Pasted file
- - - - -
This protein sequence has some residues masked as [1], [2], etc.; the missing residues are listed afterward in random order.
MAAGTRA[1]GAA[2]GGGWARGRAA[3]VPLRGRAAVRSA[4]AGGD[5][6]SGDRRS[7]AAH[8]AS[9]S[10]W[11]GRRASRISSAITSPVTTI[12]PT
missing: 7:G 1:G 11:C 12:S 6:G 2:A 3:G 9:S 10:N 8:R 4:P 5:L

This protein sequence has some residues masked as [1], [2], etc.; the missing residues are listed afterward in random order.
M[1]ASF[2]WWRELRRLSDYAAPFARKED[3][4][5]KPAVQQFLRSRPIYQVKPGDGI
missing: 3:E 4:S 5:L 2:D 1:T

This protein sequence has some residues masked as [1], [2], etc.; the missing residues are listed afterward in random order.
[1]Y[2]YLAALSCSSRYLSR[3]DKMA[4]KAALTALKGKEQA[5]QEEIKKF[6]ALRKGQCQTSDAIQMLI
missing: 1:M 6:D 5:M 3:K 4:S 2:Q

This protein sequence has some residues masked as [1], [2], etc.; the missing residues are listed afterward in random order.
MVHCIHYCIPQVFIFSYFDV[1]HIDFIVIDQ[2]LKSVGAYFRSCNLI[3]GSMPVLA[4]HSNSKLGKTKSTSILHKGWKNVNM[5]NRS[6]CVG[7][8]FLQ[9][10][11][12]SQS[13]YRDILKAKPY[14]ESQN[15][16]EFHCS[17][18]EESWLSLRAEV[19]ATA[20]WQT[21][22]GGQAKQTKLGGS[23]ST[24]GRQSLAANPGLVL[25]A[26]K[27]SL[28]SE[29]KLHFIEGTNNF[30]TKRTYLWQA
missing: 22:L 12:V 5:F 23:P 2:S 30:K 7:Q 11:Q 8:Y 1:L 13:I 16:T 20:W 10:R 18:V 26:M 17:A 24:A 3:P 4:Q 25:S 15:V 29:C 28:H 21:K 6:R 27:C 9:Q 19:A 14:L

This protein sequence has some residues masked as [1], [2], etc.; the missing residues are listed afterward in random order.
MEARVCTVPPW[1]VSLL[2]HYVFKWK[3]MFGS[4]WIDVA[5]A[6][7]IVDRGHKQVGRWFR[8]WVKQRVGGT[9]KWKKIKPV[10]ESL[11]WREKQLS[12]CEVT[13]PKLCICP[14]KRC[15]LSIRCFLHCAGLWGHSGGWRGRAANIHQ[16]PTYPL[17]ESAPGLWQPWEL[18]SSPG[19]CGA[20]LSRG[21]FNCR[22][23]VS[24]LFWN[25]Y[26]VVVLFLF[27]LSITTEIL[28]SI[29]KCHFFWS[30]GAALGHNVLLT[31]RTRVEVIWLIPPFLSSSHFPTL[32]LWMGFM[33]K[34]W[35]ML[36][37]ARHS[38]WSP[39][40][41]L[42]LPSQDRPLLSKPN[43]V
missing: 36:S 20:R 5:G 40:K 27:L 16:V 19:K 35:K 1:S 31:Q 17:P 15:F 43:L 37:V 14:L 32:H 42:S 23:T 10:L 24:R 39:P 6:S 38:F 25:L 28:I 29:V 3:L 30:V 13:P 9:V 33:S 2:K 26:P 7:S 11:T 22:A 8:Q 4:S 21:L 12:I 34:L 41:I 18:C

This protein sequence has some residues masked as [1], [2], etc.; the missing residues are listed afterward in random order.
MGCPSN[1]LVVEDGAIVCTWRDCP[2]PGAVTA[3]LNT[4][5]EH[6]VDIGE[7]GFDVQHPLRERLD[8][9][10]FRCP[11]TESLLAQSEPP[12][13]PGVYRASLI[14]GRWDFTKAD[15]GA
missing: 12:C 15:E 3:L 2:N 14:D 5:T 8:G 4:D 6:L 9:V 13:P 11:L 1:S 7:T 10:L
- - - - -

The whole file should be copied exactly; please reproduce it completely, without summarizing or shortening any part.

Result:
This protein sequence has some residues masked as [1], [2], etc.; the missing residues are listed afterward in random order.
MAAGTRA[1]GAA[2]GGGWARGRAA[3]VPLRGRAAVRSA[4]AGGD[5][6]SGDRRS[7]AAH[8]AS[9]S[10]W[11]GRRASRISSAITSPVTTI[12]PT
missing: 7:G 1:G 11:C 12:S 6:G 2:A 3:G 9:S 10:N 8:R 4:P 5:L

This protein sequence has some residues masked as [1], [2], etc.; the missing residues are listed afterward in random order.
M[1]ASF[2]WWRELRRLSDYAAPFARKED[3][4][5]KPAVQQFLRSRPIYQVKPGDGI
missing: 3:E 4:S 5:L 2:D 1:T

This protein sequence has some residues masked as [1], [2], etc.; the missing residues are listed afterward in random order.
[1]Y[2]YLAALSCSSRYLSR[3]DKMA[4]KAALTALKGKEQA[5]QEEIKKF[6]ALRKGQCQTSDAIQMLI
missing: 1:M 6:D 5:M 3:K 4:S 2:Q

This protein sequence has some residues masked as [1], [2], etc.; the missing residues are listed afterward in random order.
MVHCIHYCIPQVFIFSYFDV[1]HIDFIVIDQ[2]LKSVGAYFRSCNLI[3]GSMPVLA[4]HSNSKLGKTKSTSILHKGWKNVNM[5]NRS[6]CVG[7][8]FLQ[9][10][11][12]SQS[13]YRDILKAKPY[14]ESQN[15][16]EFHCS[17][18]EESWLSLRAEV[19]ATA[20]WQT[21][22]GGQAKQTKLGGS[23]ST[24]GRQSLAANPGLVL[25]A[26]K[27]SL[28]SE[29]KLHFIEGTNNF[30]TKRTYLWQA
missing: 22:L 12:V 5:F 23:P 2:S 30:K 7:Q 11:Q 8:Y 1:L 13:I 16:T 20:W 10:R 18:V 26:M 17:A 24:A 3:P 4:Q 25:S 15:V 29:C 28:H 21:K 6:R 27:C 9:Q 19:A 14:L

This protein sequence has some residues masked as [1], [2], etc.; the missing residues are listed afterward in random order.
MEARVCTVPPW[1]VSLL[2]HYVFKWK[3]MFGS[4]WIDVA[5]A[6][7]IVDRGHKQVGRWFR[8]WVKQRVGGT[9]KWKKIKPV[10]ESL[11]WREKQLS[12]CEVT[13]PKLCICP[14]KRC[15]LSIRCFLHCAGLWGHSGGWRGRAANIHQ[16]PTYPL[17]ESAPGLWQPWEL[18]SSPG[19]CGA[20]LSRG[21]FNCR[22][23]VS[24]LFWN[25]Y[26]VVVLFLF[27]LSITTEIL[28]SI[29]KCHFFWS[30]GAALGHNVLLT[31]RTRVEVIWLIPPFLSSSHFPTL[32]LWMGFM[33]K[34]W[35]ML[36][37]ARHS[38]WSP[39][40][41]L[42]LPSQDRPLLSKPN[43]V
missing: 36:S 20:R 5:G 40:K 27:L 16:V 19:K 35:K 1:S 31:Q 17:P 15:F 43:L 37:V 14:L 32:H 42:S 23:T 10:L 24:R 39:P 6:S 38:F 25:L 28:I 29:V 3:L 30:V 13:P 9:V 33:S 2:K 26:P 7:S 11:T 22:A 8:Q 4:S 21:L 12:I 34:L 41:I 18:C

This protein sequence has some residues masked as [1], [2], etc.; the missing residues are listed afterward in random order.
MGCPSN[1]LVVEDGAIVCTWRDCP[2]PGAVTA[3]LNT[4][5]EH[6]VDIGE[7]GFDVQHPLRERLD[8][9][10]FRCP[11]TESLLAQSEPP[12][13]PGVYRASLI[14]GRWDFTKAD[15]GA
missing: 12:C 15:E 3:L 2:N 14:D 5:T 8:G 4:D 6:L 9:V 13:P 11:L 1:S 7:T 10:L